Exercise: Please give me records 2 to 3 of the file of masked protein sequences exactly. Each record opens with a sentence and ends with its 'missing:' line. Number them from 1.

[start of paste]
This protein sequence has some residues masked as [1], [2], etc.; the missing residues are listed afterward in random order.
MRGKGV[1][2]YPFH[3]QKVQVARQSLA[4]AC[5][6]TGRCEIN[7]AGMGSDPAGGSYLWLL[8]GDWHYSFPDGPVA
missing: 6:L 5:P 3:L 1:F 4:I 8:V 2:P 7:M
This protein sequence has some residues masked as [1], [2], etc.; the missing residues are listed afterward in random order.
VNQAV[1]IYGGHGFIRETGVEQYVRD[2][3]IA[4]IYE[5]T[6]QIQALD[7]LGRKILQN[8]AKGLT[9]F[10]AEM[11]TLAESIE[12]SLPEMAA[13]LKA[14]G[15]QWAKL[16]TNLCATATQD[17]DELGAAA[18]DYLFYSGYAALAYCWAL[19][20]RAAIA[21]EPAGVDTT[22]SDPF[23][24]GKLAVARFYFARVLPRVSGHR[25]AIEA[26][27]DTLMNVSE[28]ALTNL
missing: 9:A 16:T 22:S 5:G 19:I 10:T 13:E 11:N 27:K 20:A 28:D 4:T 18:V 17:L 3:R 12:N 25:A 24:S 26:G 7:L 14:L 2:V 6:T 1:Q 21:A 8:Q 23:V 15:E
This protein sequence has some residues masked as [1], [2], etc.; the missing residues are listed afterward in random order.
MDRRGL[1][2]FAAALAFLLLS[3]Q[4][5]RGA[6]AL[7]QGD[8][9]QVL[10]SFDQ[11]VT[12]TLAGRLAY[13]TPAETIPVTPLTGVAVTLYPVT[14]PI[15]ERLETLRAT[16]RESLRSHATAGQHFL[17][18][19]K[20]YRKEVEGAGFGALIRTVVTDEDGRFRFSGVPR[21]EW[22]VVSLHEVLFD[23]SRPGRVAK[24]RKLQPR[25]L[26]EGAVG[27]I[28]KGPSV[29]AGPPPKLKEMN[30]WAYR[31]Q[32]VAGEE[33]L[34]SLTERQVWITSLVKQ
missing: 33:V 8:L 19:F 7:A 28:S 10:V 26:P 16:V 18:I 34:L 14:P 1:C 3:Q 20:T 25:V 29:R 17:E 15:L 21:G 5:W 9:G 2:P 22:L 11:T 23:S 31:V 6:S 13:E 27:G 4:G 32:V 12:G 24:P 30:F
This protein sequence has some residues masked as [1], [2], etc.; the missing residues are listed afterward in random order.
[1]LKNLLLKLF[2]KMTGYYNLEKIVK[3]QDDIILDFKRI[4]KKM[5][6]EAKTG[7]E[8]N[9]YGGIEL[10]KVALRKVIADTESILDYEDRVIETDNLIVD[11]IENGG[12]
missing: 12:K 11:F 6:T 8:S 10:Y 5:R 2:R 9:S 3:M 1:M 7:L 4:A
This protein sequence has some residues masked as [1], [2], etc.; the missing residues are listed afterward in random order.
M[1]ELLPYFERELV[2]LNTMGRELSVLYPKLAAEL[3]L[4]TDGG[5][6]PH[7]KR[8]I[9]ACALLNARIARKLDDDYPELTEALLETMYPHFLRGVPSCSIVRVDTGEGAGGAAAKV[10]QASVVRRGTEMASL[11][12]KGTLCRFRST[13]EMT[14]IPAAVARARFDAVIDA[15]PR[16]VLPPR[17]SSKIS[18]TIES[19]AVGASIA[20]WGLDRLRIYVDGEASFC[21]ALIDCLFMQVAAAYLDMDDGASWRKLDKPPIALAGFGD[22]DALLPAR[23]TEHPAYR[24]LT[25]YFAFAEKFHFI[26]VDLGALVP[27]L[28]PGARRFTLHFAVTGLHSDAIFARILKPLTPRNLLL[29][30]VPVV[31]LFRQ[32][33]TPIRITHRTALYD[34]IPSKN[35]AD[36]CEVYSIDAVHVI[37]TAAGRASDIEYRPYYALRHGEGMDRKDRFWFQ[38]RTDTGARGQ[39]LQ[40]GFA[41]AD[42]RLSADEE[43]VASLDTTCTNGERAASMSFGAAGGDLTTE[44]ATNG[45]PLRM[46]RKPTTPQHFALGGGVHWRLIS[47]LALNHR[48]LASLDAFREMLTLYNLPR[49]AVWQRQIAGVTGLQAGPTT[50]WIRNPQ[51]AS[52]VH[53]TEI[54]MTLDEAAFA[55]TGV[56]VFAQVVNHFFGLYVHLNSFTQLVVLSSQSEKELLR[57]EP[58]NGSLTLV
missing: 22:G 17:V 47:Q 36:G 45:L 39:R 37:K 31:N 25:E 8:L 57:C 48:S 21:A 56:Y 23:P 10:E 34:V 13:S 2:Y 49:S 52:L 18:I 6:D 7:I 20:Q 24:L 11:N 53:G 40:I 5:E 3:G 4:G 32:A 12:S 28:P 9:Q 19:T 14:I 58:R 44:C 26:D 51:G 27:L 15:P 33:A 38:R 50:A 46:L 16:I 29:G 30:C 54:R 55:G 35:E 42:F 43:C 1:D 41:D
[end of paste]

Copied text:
This protein sequence has some residues masked as [1], [2], etc.; the missing residues are listed afterward in random order.
VNQAV[1]IYGGHGFIRETGVEQYVRD[2][3]IA[4]IYE[5]T[6]QIQALD[7]LGRKILQN[8]AKGLT[9]F[10]AEM[11]TLAESIE[12]SLPEMAA[13]LKA[14]G[15]QWAKL[16]TNLCATATQD[17]DELGAAA[18]DYLFYSGYAALAYCWAL[19][20]RAAIA[21]EPAGVDTT[22]SDPF[23][24]GKLAVARFYFARVLPRVSGHR[25]AIEA[26][27]DTLMNVSE[28]ALTNL
missing: 9:A 16:T 22:S 5:G 19:I 10:T 13:E 11:N 27:K 20:A 28:D 4:T 18:V 17:L 3:R 12:N 25:A 24:S 26:G 7:L 14:L 2:V 6:T 1:Q 21:A 8:Q 23:V 15:E
This protein sequence has some residues masked as [1], [2], etc.; the missing residues are listed afterward in random order.
MDRRGL[1][2]FAAALAFLLLS[3]Q[4][5]RGA[6]AL[7]QGD[8][9]QVL[10]SFDQ[11]VT[12]TLAGRLAY[13]TPAETIPVTPLTGVAVTLYPVT[14]PI[15]ERLETLRAT[16]RESLRSHATAGQHFL[17][18][19]K[20]YRKEVEGAGFGALIRTVVTDEDGRFRFSGVPR[21]EW[22]VVSLHEVLFD[23]SRPGRVAK[24]RKLQPR[25]L[26]EGAVG[27]I[28]KGPSV[29]AGPPPKLKEMN[30]WAYR[31]Q[32]VAGEE[33]L[34]SLTERQVWITSLVKQ
missing: 33:V 8:L 19:F 7:A 28:S 10:V 26:P 16:V 18:I 34:L 14:P 1:C 3:Q 20:T 25:V 29:R 17:E 15:L 21:G 5:W 9:G 2:P 22:L 11:T 23:S 31:V 6:S 13:E 27:G 4:G 32:V 12:G 24:P 30:F